One of those retailers missing estimates was Target (TGT), which posted a 3.1% gain that came in below estimates of a 4.5% increase. According to TGT, consumers are focusing on necessities, food and staples, household goods, and shunning higher-priced discretionary items such as jewelry, and decorative home items.

3. Make Way for the One-Armed Bandits

Circling back to state budgetary pressures for a moment, one of our themes for 2008 is the Expansion of State Gambling Initiatives. When the going gets tough, the tough turn to gambling revenues. Among the companies that benefits directly from that theme is WMS Industries (WMS), a company that designs manufactures, sells and leases gaming machines and video lottery terminals.

WMS reported earnings yesterday, showing a 27% increase in total revenues that exceeded the high end of the company's previous guidance. President and CEO Brian Gamache noted that the company is anticipating benefits from product replacement cycles, where old machines are replaced by new ones, as well as substantial casino and gaming expansion.

4. One Goal: Prevent Price Discovery

Today we see where India's government suspended futures trade in basic foods such as lentils, soy and potatoes for four months, hoping to "stop price rises driven by speculators."

Stopping price rises driven by speculators? That's one way to put it. Another way to put it is they are preventing price discovery. Why? Simple, because they don't like the prices that are being discovered.

The irony is that this prevention of price discovery is precisely what the Federal Reserve is doing by swapping out Treasuries for all manner of lesser-quality assets. They are basically preventing price discovery. Why? Because, like India's government, the Federal Reserve, banks, home sellers, mortgage lenders, derivatives dealers, almost everyone, doesn't like the prices that are being discovered.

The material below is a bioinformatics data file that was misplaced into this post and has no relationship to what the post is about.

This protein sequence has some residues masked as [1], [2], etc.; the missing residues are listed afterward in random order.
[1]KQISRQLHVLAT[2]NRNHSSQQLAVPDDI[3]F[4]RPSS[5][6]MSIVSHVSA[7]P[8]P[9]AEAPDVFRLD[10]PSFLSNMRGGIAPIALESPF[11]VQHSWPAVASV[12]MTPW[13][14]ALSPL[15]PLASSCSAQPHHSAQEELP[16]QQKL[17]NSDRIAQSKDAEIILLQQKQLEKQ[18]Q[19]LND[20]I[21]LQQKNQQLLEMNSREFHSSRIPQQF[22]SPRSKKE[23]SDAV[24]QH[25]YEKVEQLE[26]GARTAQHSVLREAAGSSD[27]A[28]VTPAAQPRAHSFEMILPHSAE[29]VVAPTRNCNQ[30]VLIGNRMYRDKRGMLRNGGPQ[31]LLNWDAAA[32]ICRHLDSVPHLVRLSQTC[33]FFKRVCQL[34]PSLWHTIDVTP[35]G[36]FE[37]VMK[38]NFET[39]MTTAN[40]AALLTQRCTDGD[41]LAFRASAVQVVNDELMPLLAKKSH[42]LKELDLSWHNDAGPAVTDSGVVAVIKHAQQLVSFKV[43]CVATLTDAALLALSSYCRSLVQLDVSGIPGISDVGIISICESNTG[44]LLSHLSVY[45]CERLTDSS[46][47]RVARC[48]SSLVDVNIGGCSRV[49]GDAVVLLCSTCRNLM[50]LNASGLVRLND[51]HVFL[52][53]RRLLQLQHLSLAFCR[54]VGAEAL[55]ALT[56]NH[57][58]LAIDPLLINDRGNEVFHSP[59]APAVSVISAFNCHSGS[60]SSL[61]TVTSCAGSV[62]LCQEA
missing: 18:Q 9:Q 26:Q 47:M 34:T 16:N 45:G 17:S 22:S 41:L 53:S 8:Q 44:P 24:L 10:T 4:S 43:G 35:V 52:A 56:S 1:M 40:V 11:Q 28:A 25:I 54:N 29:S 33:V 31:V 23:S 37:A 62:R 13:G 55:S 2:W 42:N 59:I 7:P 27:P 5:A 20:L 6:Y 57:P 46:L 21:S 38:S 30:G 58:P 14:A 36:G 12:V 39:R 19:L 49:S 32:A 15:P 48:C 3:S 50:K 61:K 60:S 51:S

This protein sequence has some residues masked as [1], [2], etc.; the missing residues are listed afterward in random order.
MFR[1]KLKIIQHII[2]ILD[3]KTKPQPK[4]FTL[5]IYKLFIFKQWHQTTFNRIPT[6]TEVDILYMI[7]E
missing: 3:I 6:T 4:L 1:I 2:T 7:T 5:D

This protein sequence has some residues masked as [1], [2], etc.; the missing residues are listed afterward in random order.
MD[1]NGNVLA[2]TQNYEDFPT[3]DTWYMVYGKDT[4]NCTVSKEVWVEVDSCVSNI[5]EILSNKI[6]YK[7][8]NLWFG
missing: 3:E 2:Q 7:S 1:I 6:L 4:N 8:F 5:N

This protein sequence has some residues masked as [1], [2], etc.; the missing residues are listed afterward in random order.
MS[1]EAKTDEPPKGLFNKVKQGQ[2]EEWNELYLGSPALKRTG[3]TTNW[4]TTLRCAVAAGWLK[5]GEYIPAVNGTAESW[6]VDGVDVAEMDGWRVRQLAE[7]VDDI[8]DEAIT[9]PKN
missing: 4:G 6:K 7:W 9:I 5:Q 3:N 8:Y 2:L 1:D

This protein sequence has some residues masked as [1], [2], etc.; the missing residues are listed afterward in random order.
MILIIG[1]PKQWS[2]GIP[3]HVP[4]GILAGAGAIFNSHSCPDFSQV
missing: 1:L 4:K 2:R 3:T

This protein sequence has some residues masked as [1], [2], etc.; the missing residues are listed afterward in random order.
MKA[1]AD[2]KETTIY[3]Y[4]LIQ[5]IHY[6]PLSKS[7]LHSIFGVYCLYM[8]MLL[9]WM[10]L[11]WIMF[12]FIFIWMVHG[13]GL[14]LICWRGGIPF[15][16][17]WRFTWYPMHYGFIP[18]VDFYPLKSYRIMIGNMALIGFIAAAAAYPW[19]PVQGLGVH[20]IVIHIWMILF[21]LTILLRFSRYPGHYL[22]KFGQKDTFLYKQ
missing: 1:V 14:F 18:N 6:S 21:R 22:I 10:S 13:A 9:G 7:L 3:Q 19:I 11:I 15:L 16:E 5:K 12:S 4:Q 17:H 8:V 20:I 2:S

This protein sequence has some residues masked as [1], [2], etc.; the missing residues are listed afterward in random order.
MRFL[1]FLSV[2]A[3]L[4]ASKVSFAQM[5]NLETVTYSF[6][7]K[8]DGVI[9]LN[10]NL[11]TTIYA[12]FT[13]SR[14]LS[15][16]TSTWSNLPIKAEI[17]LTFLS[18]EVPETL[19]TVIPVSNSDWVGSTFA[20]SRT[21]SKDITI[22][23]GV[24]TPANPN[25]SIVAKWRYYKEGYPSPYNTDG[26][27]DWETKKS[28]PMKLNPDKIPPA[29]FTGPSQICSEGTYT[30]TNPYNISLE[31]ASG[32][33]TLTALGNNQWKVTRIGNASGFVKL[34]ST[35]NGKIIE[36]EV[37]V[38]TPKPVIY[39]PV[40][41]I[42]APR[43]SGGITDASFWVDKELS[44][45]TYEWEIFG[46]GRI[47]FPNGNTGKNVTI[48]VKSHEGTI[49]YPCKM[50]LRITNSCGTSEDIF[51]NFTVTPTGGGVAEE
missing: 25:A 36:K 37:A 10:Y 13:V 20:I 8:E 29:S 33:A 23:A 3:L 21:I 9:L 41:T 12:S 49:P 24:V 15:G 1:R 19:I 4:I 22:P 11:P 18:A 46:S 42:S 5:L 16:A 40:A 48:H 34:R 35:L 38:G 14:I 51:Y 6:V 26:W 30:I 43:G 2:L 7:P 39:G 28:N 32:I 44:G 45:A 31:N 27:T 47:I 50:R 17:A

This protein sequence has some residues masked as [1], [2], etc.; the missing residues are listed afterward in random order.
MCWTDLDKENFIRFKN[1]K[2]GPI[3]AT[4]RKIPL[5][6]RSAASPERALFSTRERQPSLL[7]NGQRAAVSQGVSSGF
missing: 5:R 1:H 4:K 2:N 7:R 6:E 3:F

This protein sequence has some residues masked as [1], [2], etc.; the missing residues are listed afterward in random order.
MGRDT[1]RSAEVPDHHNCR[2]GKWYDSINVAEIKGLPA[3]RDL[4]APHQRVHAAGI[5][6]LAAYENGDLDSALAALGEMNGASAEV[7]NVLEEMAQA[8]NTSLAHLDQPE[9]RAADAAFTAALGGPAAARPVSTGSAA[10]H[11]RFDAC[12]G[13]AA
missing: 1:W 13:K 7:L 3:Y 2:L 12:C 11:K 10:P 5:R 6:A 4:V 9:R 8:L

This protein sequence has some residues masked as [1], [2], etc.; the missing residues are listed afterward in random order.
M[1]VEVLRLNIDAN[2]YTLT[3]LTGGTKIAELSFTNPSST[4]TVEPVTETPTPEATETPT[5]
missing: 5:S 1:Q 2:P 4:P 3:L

The short rebuttal to this is that the Fed isn't preventing price discovery, it's simply providing liquidity because there is no price discovery currently taking place because there are otherwise no bidders. But you know what, as anyone who has ever tried to sell a ticket to a baseball game discovers after the first pitch has been thrown, a lack of bids is price discovery.

5. Daily Socionomic Datapoint: Slow Down!

Today we ran across an interesting article in USA Today with important socionomic significance:


"As surging crude oil costs send gasoline prices nearer $4 a gallon, some drivers are keeping their cars going longer by easing off the throttle."

The article notes that the move to reduce speed on the highway hasn't reached trend status yet. "At least two states - Alabama and Connecticut - have considered reducing speed limits, but those efforts haven't gained much traction. And despite the benefits, there seems to be little appetite in Congress for a new national speed limit."

But don't worry, it will. The desire to slow down on the highway may presently be attributed to rising fuel prices, but as the broader themes of downsizing, reducing and slowing down become still more pervasive, not even speed limit postings will be immune.